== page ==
President Recep Tayyip Erdoğan said Tuesday that he would "most likely" meet his Russian counterpart Vladimir Putin next week, on Jan. 23.
"I will hold a one-on-one meeting with Mr. Putin," Erdoğan told reporters in parliament. Erdoğan added that they plan to hold a trilateral meeting with Russia and Iran.
Meanwhile, the president wrote an article for the Russian daily Kommersant Tuesday.
He said that Turkey would not seek anybody's permission to fight terrorism and that it reserved the right to target terrorists who threaten the country.
Erdoğan stressed that Turkey has no problem with Syrian Kurds or any other groups living within neighboring borders.
"The Syria crisis can only be solved by countries that will benefit from healing Syria's wounds," he added.
Erdoğan and Putin agreed in September 2018, following their talks in Sochi, to establish a demilitarized zone in Idlib in order to decrease tension and prevent a new conflict in the province.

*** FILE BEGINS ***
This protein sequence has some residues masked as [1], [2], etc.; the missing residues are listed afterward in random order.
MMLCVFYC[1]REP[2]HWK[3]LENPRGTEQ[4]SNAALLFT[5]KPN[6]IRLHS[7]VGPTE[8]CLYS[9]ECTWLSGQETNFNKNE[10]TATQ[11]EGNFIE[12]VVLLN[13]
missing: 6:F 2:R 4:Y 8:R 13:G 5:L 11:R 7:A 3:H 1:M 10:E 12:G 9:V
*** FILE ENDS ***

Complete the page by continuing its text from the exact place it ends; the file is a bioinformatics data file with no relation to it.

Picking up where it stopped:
According to the 10-article memorandum signed between Ankara and Moscow during the meeting, the Idlib de-escalation area will be preserved, and Turkish observation posts will be fortified and continue to function. Russia will also take all necessary measures to ensure that military operations and attacks on Idlib are avoided, and the existing status quo is maintained. The agreement also envisaged the removal of "all radical terrorist groups" from the demilitarized zone by October 2019.
On Monday, Ankara accused the Bashar Assad regime of provoking terrorism in Syria's northwestern Idlib de-escalation zone as Turkey pushes to establish stability and maintain peace amid clashes between the Syrian regime and opposition forces, as well as fighting between opposition groups.
Touching upon the Syrian regime's steadfast discomfort over the political process on the Syrian conflict, Foreign Minister Mevlüt Çavuşoğlu said Tuesday at a press conference that the Sochi deal has been implemented successfully yet the regime continues to violate the deal. Çavuşoğlu added that media reports suggesting that the Hayat Tahrir al-Sham (HTS) captured 50 percent of Idlib were wrong.
The Syrian regime has continued its aggression in Idlib, home to more than 3.5 million Syrians, many of whom fled from other cities in the war-torn country. On Sunday, regime forces and Iranian-backed terrorist groups fired artillery into villages situated inside the de-escalation zone, killing at least one civilian. According to local sources, the regime targeted villages in the countryside of the Homs and Idlib governorates.
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